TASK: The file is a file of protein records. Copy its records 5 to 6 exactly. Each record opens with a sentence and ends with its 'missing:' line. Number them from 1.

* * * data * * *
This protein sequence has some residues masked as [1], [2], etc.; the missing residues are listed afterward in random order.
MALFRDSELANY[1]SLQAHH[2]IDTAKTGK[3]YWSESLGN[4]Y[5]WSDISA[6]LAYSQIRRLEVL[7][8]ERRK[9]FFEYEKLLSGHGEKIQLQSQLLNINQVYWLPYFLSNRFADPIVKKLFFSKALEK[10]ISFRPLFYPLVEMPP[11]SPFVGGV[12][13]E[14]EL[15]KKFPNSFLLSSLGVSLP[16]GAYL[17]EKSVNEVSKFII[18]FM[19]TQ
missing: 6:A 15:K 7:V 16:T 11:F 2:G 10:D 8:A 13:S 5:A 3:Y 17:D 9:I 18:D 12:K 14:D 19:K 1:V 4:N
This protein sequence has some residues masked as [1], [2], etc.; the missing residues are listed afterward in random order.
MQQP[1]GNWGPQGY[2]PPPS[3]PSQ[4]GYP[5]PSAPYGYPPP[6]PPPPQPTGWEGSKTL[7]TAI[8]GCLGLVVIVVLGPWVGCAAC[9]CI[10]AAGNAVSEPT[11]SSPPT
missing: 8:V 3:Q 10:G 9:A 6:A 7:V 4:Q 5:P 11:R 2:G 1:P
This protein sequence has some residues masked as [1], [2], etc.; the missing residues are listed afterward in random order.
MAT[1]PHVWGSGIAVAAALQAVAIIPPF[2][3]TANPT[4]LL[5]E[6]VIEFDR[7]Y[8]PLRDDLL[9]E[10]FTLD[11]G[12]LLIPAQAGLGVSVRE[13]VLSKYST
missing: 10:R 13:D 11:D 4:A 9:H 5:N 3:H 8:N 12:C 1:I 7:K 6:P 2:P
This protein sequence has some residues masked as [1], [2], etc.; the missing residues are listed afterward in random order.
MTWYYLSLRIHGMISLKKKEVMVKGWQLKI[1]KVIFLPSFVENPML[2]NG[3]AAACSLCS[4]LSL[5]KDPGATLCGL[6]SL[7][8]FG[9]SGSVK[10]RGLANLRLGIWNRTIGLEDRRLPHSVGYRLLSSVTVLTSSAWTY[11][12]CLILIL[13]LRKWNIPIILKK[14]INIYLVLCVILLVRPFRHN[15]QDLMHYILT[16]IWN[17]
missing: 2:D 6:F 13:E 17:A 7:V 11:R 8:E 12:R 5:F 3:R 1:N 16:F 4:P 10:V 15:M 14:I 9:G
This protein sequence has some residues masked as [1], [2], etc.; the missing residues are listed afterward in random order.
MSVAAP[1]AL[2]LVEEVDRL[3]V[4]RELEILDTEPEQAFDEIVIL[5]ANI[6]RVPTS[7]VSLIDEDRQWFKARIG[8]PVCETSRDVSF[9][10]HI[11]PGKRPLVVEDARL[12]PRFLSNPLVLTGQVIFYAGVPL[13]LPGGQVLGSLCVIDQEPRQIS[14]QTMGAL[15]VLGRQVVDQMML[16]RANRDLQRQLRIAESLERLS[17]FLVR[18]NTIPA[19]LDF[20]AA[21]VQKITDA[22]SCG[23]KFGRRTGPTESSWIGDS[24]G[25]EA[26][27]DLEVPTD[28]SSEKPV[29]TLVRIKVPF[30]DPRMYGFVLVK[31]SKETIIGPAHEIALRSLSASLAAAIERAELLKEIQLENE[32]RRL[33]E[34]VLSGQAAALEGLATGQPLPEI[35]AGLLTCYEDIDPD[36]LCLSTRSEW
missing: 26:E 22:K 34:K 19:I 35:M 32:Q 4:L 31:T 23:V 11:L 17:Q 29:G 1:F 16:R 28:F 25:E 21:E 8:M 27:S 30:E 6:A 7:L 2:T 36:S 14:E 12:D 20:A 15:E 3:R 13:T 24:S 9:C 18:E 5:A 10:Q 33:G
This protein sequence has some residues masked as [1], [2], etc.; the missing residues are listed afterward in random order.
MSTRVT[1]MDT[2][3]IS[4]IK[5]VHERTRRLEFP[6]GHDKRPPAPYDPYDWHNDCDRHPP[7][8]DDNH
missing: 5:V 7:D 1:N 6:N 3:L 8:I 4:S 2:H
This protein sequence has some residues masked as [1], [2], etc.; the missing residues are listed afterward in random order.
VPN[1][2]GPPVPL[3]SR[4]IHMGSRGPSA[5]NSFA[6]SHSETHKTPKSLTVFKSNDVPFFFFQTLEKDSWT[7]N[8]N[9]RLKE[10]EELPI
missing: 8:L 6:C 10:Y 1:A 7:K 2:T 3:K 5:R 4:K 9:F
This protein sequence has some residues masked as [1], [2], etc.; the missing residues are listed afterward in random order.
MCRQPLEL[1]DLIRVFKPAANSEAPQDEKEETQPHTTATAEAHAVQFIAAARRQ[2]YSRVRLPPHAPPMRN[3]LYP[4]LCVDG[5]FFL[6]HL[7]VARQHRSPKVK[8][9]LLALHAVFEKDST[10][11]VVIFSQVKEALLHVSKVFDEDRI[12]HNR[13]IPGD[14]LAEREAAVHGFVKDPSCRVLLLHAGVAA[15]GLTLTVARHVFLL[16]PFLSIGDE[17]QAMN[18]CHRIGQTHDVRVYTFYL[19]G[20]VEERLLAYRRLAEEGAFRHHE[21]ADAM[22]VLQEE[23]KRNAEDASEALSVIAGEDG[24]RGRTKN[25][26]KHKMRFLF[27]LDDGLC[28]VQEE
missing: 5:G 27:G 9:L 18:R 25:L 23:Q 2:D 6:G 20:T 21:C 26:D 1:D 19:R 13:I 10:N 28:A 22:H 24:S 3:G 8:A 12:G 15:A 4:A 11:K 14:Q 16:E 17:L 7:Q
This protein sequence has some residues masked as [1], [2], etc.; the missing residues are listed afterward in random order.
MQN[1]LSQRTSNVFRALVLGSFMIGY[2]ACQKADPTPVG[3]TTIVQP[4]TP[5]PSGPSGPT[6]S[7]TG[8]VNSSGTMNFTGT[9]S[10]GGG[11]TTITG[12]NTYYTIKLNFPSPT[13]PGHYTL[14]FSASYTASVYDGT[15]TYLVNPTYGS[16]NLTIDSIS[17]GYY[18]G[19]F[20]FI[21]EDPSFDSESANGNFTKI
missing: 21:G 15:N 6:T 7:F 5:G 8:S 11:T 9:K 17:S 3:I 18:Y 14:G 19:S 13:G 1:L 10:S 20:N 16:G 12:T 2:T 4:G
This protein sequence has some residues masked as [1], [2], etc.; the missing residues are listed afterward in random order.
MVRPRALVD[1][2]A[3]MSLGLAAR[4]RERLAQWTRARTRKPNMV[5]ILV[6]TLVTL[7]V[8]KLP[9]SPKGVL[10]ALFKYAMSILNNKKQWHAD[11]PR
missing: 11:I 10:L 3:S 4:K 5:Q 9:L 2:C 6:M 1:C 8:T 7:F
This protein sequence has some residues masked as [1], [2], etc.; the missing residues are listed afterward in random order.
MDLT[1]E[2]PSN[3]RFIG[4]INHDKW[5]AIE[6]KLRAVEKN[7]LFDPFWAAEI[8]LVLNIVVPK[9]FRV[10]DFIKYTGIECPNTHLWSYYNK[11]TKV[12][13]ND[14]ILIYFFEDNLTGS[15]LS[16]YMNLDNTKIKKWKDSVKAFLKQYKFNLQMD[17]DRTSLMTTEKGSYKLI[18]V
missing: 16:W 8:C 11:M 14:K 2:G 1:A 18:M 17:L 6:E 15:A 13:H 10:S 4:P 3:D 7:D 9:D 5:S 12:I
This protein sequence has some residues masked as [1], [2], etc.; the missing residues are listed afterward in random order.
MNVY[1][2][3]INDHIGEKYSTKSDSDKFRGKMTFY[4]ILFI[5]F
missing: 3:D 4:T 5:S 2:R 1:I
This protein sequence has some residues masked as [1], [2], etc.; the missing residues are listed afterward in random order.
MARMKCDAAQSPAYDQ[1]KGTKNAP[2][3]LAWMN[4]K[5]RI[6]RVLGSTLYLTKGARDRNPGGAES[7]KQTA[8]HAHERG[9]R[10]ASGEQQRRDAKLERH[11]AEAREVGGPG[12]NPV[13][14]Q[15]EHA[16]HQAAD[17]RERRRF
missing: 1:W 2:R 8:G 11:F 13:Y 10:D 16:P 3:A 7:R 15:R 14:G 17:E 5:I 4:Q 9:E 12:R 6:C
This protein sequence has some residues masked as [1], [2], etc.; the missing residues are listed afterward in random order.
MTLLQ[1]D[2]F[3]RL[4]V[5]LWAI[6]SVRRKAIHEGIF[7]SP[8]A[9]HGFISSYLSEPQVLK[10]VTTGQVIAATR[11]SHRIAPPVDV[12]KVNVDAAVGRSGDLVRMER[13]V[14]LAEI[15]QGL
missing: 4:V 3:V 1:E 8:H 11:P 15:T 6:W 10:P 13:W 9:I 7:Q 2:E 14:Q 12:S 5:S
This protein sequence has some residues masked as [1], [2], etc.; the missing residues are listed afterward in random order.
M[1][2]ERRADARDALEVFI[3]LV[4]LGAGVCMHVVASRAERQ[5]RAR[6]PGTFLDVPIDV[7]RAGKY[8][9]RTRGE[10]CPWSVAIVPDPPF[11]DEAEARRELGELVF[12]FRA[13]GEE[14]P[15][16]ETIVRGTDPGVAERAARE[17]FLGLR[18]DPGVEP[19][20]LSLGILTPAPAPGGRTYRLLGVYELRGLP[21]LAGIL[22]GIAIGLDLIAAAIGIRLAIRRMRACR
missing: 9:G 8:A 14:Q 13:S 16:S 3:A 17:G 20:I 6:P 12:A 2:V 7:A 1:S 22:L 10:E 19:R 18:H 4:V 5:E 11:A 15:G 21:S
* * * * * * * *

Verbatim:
This protein sequence has some residues masked as [1], [2], etc.; the missing residues are listed afterward in random order.
MSVAAP[1]AL[2]LVEEVDRL[3]V[4]RELEILDTEPEQAFDEIVIL[5]ANI[6]RVPTS[7]VSLIDEDRQWFKARIG[8]PVCETSRDVSF[9][10]HI[11]PGKRPLVVEDARL[12]PRFLSNPLVLTGQVIFYAGVPL[13]LPGGQVLGSLCVIDQEPRQIS[14]QTMGAL[15]VLGRQVVDQMML[16]RANRDLQRQLRIAESLERLS[17]FLVR[18]NTIPA[19]LDF[20]AA[21]VQKITDA[22]SCG[23]KFGRRTGPTESSWIGDS[24]G[25]EA[26][27]DLEVPTD[28]SSEKPV[29]TLVRIKVPF[30]DPRMYGFVLVK[31]SKETIIGPAHEIALRSLSASLAAAIERAELLKEIQLENE[32]RRL[33]E[34]VLSGQAAALEGLATGQPLPEI[35]AGLLTCYEDIDPD[36]LCLSTRSEW
missing: 26:E 22:K 34:K 19:I 35:M 32:Q 4:L 31:T 23:V 11:L 17:Q 29:G 1:F 16:R 28:F 25:E 21:E 8:M 27:S 30:E 6:A 7:L 2:T 36:S 14:E 12:D 20:A 15:E 3:R 13:T 24:S 9:C 18:E 5:A 10:Q 33:G
This protein sequence has some residues masked as [1], [2], etc.; the missing residues are listed afterward in random order.
MSTRVT[1]MDT[2][3]IS[4]IK[5]VHERTRRLEFP[6]GHDKRPPAPYDPYDWHNDCDRHPP[7][8]DDNH
missing: 5:V 7:D 1:N 6:N 3:L 8:I 4:S 2:H